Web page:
The Application Task initializes non-volatile storage, configures initial GPIO states, initializes the hardware including the RF212 radio, starts application timers and kicks off the Application Tick timer. Once running, the Application Tick timer periodically wakes the MCU and updates the application state based on the current Operating Mode (see Operating Modes).
 The Application Task is periodically triggered by an OSAL layer system tick timer through the APP_TIMER_EVENT. This timer has a configurable period (default 100 ms, assignable using SetApplicationTickPeriod( ) in Task_Application.c) and is required to maintain the application state machine through the APP_UPDATE_STATE_EVENT. This update interval determines the base rate for station input event handling (button presses in the case of pendants), battery monitoring rate and commissioning/registration/supervisory message transmission intervals. If code is added within the Application task, it should not run longer than the application tick period to avoid missed system tick timer events.
 The RF212 radio driver (rf212*.c) must receive and process interrupts from the radio to transition between states and properly sequence incoming and outgoing data frames.
 Radio interrupt handling is critical to ensure data frames are not lost. Upon receiving an IRQ from the radio, the MCU must immediately read the pending IRQ status register via the SPI bus to appropriately handle the request. Note that the timing between interrupts varies depending on frame size, PHY mode, ACK time, etc. FIG. 12 depicts a typical interrupt timing diagram for NCS protocol messaging.
 The shortest timing between interrupts occurs between the AMI and TRX_END interrupts at approximately 164 pS. If interrupts are disabled for longer than 164 pS during a radio receive (i.e. an RX_START interrupt just occurred), the MCU can potentially miss the AMI interrupt if it isn't handled before the TRX_END interrupt comes in. This would result in a timeout waiting for the TRX_END interrupt and the frame would not be processed. Other scenarios where interrupts are disabled for long periods of time (e.g. for >292 pS just before an RX_START interrupt) can also cause frames to be dropped. FIG. 12 depicts a typical interrupt timing diagram for NCS protocol messaging.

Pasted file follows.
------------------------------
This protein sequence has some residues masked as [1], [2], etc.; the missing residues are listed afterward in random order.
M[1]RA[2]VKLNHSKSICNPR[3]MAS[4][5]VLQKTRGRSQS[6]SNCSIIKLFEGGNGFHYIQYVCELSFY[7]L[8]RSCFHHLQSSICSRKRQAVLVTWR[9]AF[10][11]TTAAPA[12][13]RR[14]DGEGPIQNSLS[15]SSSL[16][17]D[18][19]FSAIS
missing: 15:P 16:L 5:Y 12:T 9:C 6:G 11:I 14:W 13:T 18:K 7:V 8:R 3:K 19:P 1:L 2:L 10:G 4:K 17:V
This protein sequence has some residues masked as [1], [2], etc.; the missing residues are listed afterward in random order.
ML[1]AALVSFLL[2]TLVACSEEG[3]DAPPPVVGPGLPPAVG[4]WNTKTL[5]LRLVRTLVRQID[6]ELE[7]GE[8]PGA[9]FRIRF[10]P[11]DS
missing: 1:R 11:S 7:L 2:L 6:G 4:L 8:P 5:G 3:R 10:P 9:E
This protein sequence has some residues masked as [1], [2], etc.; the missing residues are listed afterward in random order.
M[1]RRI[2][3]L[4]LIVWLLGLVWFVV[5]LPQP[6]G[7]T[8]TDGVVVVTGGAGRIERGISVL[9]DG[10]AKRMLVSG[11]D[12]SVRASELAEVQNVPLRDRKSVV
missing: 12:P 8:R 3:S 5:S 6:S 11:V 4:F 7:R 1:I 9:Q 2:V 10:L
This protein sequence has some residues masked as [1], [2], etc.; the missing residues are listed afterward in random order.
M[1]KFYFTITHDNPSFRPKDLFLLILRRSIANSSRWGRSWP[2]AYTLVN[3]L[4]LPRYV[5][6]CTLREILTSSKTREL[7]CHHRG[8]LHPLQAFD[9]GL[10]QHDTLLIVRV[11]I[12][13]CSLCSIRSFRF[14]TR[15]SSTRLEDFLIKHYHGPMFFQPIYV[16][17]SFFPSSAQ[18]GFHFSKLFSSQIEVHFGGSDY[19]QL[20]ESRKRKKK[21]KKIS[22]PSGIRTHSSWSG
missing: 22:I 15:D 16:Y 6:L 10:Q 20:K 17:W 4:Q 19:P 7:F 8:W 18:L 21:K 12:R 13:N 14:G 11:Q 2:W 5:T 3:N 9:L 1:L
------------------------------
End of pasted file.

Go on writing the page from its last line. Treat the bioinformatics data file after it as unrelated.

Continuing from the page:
The Diagnostic Task handles the diagnostic command line interface including processing commands from the serial console port.
 The Networking Task handles sending/receiving NCS network messages and handles the communications with the radio transceiver over SRI. Incoming messages that require further processing are handed off to the Message Handling Task.
 The Message Handling Task processes incoming asynchronous messages sent from a repeater within an ACK. This task handles the commissioning and registration process.
 The Application layer contains application-specific functionality called by the Task Layer. This includes handling application state, application configuration, radio interface and input/output interfaces with external devices. Source files in this layer likely require customization for future software enhancements.
 The Platform Support Layer contains standard software library files for HAL and OSAL support on the MSP430. In most cases, these files will not need to be modified. Discussion of this layer is kept to a minimum in this document but shown here for completeness.
 The universal device operates in one of several Operating Modes. Referring to FIG. 5, the application state machine uses the Operating Mode to determine how certain events are processed. For example, in OMODE_TEST (System Test operating mode), supervisory messages are not sent to keep from interfering with manually driven commands/tests entered through the command line interface. The Operating Modes are illustrated in FIG. 5.